Freddie Quell (Joaquin Phoenix) spends the years following World War II moving from job to job, always unhappy and always running into trouble wherever he goes. A veteran with some serious mental problems and a righteous alcohol addiction, the only thing Freddie really seems good at is making hooch, hideously strong, borderline toxic hooch. Freddie’s life changes, however, when he stows away aboard a boat bearing Lancaster Dodd (Philip Seymour Hoffman) and his family up the Eastern Seaboard. Dodd is a doctor, a philosopher, and a writer, among other things, who has created an appealing and controversial set of beliefs for himself and his growing base of followers. Dodd takes his religion (though it is never referred to as such) and embarks on a grass roots campaign of sorts to spread his good word and accumulate the power that comes along with it. For some reason, Dodd takes a liking to Freddie and sets him up as a kind of lackey, a position that perturbs the rest of Dodd’s followers, including his wife, Peggy (Amy Adams). But as Dodd and the group struggle to attain worldwide relevance, Freddie’s individual challenges prove to be too difficult to manage.
On the surface, I think that paragraph properly encapsulates the plot of The Master. It goes much deeper than that, though. This is writer/director Paul Thomas Anderson’s (not to be confused with the hack, Wes Paul Anderson of Resident Evil fame) fictionalized version of the rise of L. Ron Hubbard and his cult-like religion, Scientology. It is both an account of how the words and ideas of great men can be used for evil and an indictment of this particular religion itself as well as (perhaps?) belief systems altogether. That’s my analysis, anyway, though I am completely certain that there are levels to this film that I missed entirely; maybe lots of levels. I have a feeling that if you read a dozen reviews for this film, you’d find a dozen different ideas about what The Master really is about. In layman’s terms, this is “a real thinker” and it is as incredibly smart as it is maddeningly complex.
What is not complex, however, is the quality of the acting contained within The Master. Every once in a while I see a movie and come away fully believing that I have just seen the performance that would eventually win Best Actor/Actress. It happened last year with George Clooney in The Descendants and while Clooney ended up losing out to the buzz saw that was The Artist and Jean Dujardin, I stand by my assertion: Clooney was magnificent in that film. Given my track record, this will probably be the equivalent of putting a curse on these fine actors but I’ll go ahead and say it: I would be very surprised if anyone tops what Phoenix and Hoffman have done here. Hoffman’s performance is what I would consider to be his most charismatic and magnetic one to date and those qualities come incredibly naturally to an actor who I’ve never really considered to be either. Dodd is powerful and charming but it is his barely-contained rage and an edge of desperation that makes the character stand out. If you will pardon the pun, it is a masterful performance. Adams, too, hits her mark with extreme precision, embodying the old saying, “Behind every great man there stands a great woman.” Her character never receives the attention given to Freddie or Dodd but it is no less important and should garner Adams a load of award attention.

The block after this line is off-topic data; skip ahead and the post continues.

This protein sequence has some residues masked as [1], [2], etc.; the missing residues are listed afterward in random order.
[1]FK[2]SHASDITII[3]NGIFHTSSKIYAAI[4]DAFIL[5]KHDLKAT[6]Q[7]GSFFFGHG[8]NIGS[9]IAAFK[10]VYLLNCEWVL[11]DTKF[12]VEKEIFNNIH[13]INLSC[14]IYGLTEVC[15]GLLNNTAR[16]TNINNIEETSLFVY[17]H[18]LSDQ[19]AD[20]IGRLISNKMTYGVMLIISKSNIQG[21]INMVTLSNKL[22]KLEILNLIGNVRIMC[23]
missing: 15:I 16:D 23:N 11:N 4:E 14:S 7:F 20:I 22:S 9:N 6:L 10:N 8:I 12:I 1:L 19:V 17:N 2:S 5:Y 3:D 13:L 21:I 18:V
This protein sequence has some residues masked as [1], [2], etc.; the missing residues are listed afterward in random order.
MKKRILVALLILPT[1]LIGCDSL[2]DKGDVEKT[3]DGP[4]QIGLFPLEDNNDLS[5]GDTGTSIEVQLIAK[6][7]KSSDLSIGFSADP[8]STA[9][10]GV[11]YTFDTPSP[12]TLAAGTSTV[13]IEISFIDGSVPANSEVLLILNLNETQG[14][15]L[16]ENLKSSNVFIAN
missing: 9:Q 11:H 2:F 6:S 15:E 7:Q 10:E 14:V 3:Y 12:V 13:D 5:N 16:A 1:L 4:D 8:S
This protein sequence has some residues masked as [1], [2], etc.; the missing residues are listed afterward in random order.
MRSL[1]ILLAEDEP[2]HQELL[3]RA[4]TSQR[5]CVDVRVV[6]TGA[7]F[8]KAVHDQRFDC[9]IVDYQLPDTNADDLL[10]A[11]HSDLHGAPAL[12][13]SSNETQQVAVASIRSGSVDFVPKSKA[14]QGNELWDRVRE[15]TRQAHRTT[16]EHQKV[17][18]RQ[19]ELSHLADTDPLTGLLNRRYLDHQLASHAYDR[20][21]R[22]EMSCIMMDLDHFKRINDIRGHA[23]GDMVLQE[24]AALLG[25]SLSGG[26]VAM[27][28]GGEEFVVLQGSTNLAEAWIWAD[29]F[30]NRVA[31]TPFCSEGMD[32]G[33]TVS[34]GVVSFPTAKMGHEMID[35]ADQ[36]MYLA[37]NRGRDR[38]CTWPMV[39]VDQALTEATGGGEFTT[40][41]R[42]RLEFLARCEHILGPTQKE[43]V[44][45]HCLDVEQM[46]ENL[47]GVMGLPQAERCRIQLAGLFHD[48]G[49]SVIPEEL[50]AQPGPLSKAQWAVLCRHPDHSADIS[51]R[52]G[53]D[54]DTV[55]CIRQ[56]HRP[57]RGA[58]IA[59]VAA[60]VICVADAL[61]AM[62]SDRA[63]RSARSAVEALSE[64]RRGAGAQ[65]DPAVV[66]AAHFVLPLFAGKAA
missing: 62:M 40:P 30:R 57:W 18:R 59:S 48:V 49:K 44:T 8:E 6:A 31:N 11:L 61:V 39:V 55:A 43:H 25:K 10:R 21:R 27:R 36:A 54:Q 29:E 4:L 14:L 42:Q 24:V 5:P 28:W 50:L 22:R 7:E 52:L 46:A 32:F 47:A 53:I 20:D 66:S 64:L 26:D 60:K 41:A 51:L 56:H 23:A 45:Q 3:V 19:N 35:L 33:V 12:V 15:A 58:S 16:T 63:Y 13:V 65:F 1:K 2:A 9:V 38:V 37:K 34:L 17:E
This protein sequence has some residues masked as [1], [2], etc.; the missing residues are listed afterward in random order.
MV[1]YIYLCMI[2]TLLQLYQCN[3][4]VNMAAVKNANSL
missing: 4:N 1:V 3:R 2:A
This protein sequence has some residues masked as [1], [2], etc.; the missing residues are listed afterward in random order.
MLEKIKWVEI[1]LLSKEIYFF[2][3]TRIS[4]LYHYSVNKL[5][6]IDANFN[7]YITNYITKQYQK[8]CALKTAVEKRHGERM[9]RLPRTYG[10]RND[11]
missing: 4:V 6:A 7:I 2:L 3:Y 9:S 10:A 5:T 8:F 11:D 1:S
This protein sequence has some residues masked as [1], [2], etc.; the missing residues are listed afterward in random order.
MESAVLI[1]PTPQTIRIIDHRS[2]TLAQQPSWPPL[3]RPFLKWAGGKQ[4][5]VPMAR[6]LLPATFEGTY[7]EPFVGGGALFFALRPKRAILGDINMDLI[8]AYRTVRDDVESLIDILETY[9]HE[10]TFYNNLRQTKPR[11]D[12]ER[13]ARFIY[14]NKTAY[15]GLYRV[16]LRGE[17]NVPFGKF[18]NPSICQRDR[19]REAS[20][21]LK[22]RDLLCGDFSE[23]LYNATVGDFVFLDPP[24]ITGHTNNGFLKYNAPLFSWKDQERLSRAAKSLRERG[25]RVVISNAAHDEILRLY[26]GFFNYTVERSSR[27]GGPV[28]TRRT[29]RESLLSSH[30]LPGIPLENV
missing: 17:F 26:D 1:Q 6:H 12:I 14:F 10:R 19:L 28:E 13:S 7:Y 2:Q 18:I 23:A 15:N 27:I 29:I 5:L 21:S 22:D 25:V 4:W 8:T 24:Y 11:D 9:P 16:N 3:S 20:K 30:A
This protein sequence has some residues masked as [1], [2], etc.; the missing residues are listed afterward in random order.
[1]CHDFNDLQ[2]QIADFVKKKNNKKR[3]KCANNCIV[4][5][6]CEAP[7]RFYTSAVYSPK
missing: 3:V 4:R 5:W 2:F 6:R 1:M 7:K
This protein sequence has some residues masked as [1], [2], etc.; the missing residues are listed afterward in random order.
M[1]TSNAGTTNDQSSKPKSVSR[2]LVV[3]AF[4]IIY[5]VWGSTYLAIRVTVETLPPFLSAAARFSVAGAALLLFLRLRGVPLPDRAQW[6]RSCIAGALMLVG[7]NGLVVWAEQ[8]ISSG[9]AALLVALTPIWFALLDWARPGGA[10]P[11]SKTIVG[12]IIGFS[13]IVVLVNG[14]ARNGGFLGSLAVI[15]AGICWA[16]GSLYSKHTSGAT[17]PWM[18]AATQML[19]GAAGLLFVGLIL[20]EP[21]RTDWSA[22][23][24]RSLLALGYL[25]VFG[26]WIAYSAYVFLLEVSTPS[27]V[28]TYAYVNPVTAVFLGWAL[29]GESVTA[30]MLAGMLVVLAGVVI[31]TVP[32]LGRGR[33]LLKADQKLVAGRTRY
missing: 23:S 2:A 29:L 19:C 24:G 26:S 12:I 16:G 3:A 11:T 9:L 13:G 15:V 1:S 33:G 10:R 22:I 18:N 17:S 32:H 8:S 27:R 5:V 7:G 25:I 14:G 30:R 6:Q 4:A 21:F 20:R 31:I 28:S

But it is no slight to Hoffman or Adams when I say that their performances pale in comparison to that of Phoenix who WILL be the Best Actor winner when the Oscars roll around (sorry for jinxing you, Joaquin). I have no idea what Phoenix’s real mindset is at this point; I’m not sure if anyone does, including Phoenix himself. His off-the-wall retirement, subsequent foray into hardcore rap, and years-later confession that the entire thing was a bit is one of the weirder Hollywood stories of the last decade and has left me with a great deal of confusion as to what to actually expect from the man. But the fact of the matter is he is a supremely talented actor who is capable of a historically great performance. This is that performance. One scene in particular, a long shot in which Dodd questions Freddie for a full three minutes while the latter refuses to allow himself to blink, should be enough to get Phoenix’s name on the nominee list.
Freddie has so many issues at work within his body and mind and Phoenix is able to display each of them in exquisite detail. His brutal alcohol dependency, his low IQ and lower self-esteem, his sexual deviance, his war-ravaged body and even further damaged mind, his hatred of authority and his secret craving of that which he hates, all are brought forth with a perfect blend of force and subtlety. Freddie is an incredibly rich character with which to work to be sure but I’m not sure there’s a singly actor in Hollywood who could better embody him than Phoenix, save for perhaps Daniel Day Lewis. Phoenix even transformed his body into a gaunt, hauntingly sickly appearance that reminded me of Christian Bale’s transformation in The Machinist. This is truly a powerhouse performance that will stick with you long after you exit the theater.